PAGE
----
There are many stereotypes about authors, and many facts which are surprising. But the upshot is … authors are not normal. And the insane things we do in the name of research is only a starting point. (No, I’ve never tried wing walking. But … could be fun …)
I had a conversation with my brother the other day in which we decided that Earnest Hemingway established the author stereotype: Taciturn, mysterious, suave, and always equipped with a beverage of either coffee or alcohol.
But that would be a stereotype. (Except for the coffee. The coffee comes very close to reality. I’m one of very few authors who do not have a coffee mug glued to my hand.)
Sadly, we’re not all suave. Far from it. Most of us are actually pretty loopy. Myself included.
Next Thing to a Creeper
I just got my first smartphone. (I know. So behind.) One of the reasons I was most excited to have a smartphone? Now when I’m at the mall or something, I can easily write notes on people I see and conversations I overhear, and everyone will think I’m merely texting like every other person with a smartphone. After all, I’m not trying to creep anybody out by staring at them, pen and notebook in hand. This way, I can be more subtle.
A recent conversation in one of my writer’s groups involved pen obsession. One author wrote in to report that her favorite pen had just died. We all chimed in with sympathetic remembrances of favorite pens and current dear companions of the inked variety.
The “What If?” Question
And don’t get me started on the “what if?” thing. Authors live with one foot in their story worlds at all times. Wherever they go and whatever they’re doing, every minuscule event is potential story fodder. Very much like Caleb, the toymaker in Charles Dickens’ tale The Cricket on the Hearth:
“Humph! Caleb, come here! Who’s that with the grey hair?”
“I don’t know, sir,” returned Caleb, in a whisper. “Never see him before, in all my life. A beautiful figure for a nut-cracker; quite a new model. With a screw-jaw opening down into his waistcoat, he’d be lovely.”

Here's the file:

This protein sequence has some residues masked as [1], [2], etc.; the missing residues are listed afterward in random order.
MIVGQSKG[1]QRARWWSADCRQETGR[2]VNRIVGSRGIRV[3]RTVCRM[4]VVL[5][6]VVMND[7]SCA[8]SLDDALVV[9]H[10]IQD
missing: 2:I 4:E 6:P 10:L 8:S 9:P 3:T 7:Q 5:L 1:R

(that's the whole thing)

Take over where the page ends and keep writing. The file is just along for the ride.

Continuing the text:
“Not ugly enough,” said Tackleton.
“Or for a fire-box, either,” observed Caleb, in deep contemplation, “what a model! Unscrew his head to put the matches in; turn him heels up’ards for the light; and what a fire-box for a gentleman’s mantel-shelf, just as he stands!”
“Not half ugly enough,” said Tackleton.
Granted, we authors aren’t necessarily making nutcrackers and match boxes out of old men. But we’re about as bad. Worse, maybe.
Wreaking Havoc on Ordinary Things
I just discovered the Facebook page of a writers organization, the Authors Combat Academy, dedicated to answering all your questions regarding everything from street fights to military operations. They recently posted a photo to their wall showing a quiet stream running through a green forest. The caption read as follows:
Check out this scene: Fighters will have to maneuver over roots and rocks, on and off paths, and even avoid stepping in bear dung!
What characters can fight with: big sticks! There are rocks in the stream and possibly a broken bottle or two at hand. Something as simple as a discarded plastic bag can be handy in a fight if you can grab it. There’s even enough water (2″ plus a little mud) to hold someone’s head under. But now I’m getting violent . . .
And, while you’re out scoping your scenery, be sure to figure out where and how to bury the body. [wink emoticon]
Well, so much for the pastoral scene.
Characters Are People, Too
And I’m not even gonna talk about the tearful nights we cried into our pillows because we just found out one of our favorite characters dies. No, we don’t necessarily plan such a thing. We find out, much as the readers themselves do. And we don’t always like it.
We really do try to look normal on the outside. (Some of us more than others. I think Randy Ingermanson, “America’s Mad Professor of Fiction Writing,” gave up on that.) But the fact remains: There’s no telling what sort of drama is going on inside our heads at any given moment. At first glance, it seems so horribly … imbalanced. One stereotype … which is probably true … is the phrase “crazy writer.” We wonder ourselves if we shouldn’t just be locked up in a ward.
But then Amazon rolls out this thing called “self-publishing” on Kindle, and writers are doing better than ever. We release our latest title, and everybody on our mailing list scrambles for their copy. (Not to mention … someone signed up for the mailing list in the first place!) We get interviewed on other people’s blogs and people leave us nice comments. We even get reviews on Goodreads.
Who’s crazy now?
Since people still want authors, I guess we’ll just keep on being crazy!